She made the coffee with half her attention worrying away at the problem. The kitchen had been dark, and when she turned on the light, it had been immaculate. Cynthia Barnabas was neat, but she wasn’t that neat.
She could not explain it. When she came down this morning, her usual routine was disrupted by a plate of blackberry-lemon scones and her copy of Oliver Twist on the kitchen counter. Mariah never baked, and her literary tastes were quite different Cynthia’s. What was the meaning of this?
This was the third time this month that dishes were neatly washed and stacked in the drain board, counters wiped, pots scrubbed. It was the second time mysterious baked goods were left, neatly wrapped over with a tea towel, on the kitchen bar. And she’d been finding her books in odd places for at least six weeks. Yet, all the doors and windows were locked, just as they had been the night before.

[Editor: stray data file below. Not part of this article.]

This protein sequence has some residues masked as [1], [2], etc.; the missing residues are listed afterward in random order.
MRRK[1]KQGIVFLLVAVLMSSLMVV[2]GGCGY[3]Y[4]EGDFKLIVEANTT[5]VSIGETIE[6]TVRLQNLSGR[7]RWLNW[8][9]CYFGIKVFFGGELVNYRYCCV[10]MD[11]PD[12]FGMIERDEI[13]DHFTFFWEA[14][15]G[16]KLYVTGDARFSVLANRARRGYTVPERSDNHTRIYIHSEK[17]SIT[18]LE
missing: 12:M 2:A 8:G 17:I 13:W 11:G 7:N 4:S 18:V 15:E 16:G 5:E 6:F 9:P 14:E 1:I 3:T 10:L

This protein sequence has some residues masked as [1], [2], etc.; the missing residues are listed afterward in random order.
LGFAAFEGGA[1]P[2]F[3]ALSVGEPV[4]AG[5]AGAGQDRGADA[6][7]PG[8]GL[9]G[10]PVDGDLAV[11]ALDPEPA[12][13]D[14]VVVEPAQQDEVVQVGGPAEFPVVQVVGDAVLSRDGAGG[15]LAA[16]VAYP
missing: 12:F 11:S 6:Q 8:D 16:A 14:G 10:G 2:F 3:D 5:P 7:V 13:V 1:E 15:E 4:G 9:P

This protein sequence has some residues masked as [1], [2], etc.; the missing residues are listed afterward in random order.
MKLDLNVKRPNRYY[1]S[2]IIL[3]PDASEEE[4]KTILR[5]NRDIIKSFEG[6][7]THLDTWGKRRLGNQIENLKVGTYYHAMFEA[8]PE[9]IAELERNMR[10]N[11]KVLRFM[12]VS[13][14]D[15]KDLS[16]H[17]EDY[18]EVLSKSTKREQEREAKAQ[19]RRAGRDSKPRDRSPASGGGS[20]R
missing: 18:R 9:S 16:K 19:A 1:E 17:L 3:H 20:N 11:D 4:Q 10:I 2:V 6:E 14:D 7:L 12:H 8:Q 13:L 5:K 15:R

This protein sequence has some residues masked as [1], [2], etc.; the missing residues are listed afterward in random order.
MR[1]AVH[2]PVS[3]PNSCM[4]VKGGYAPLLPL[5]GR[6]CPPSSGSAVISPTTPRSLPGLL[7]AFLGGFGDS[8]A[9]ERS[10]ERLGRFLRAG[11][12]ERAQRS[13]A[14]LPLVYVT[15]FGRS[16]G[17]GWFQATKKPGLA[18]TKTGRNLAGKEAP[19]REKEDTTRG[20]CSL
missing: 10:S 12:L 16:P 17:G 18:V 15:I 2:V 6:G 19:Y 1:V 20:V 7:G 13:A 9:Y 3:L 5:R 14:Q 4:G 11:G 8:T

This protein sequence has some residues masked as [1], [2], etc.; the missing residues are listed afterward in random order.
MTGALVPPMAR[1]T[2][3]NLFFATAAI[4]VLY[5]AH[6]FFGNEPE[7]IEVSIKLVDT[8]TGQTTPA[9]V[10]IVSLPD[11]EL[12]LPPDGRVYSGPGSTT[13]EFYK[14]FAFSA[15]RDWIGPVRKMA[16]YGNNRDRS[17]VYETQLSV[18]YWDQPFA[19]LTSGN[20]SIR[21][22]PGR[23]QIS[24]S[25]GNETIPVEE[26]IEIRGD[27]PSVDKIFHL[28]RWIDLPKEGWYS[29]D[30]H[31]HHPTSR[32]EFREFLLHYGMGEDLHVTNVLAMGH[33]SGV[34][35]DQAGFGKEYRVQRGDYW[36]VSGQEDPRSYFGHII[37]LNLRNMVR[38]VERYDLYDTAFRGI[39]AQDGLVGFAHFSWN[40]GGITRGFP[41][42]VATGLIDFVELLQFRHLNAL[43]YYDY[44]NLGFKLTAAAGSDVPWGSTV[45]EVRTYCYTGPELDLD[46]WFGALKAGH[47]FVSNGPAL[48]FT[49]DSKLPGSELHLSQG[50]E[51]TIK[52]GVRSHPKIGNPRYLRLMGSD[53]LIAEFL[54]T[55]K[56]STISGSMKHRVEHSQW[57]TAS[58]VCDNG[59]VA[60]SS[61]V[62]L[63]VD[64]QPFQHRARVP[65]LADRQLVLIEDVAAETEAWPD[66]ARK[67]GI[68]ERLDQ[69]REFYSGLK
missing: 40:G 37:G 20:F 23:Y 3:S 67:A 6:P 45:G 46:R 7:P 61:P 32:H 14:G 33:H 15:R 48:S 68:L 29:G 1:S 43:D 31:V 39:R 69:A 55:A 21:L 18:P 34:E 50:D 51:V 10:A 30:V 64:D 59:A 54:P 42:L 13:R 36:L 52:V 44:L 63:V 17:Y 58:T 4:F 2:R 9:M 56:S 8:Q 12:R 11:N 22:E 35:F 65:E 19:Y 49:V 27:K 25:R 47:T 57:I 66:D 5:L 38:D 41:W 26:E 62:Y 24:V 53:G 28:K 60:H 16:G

She turned from the window and addressed the scones, since Mariah would not be up for several more hours.
“Who made you, I wonder.” She prodded a scone. It was still slightly warm and oozed a bit of lemon curd down its craggy side. “Are we being haunted by a particularly talented poltergeist?”
She shook her head. That was simply ridiculous. And yet. That “and yet” taunted her. It was not as if it was a terrible thing, a ghost that arrived, made delicious things from scratch, and cleaned up after itself.
But Cynthia had always needed to know. The fact that she no longer taught fourth grade did not absolve her of her quirks. And she would perhaps enjoy the company of a ghost that shared her tastes in books, even if those books were sometimes left on a stair or in an awkward corner she would not leave her reading materials.
She poured a cup of coffee and helped herself to a scone. Whoever was responsible for the baking B and E had certainly gotten her penchant for sweet things right, whether they were a corporeal being or a specter. But she meant to find out.